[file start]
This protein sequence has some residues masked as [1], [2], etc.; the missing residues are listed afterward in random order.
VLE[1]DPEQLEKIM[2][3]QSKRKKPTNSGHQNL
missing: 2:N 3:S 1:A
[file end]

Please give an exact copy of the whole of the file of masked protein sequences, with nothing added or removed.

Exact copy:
This protein sequence has some residues masked as [1], [2], etc.; the missing residues are listed afterward in random order.
VLE[1]DPEQLEKIM[2][3]QSKRKKPTNSGHQNL
missing: 2:N 3:S 1:A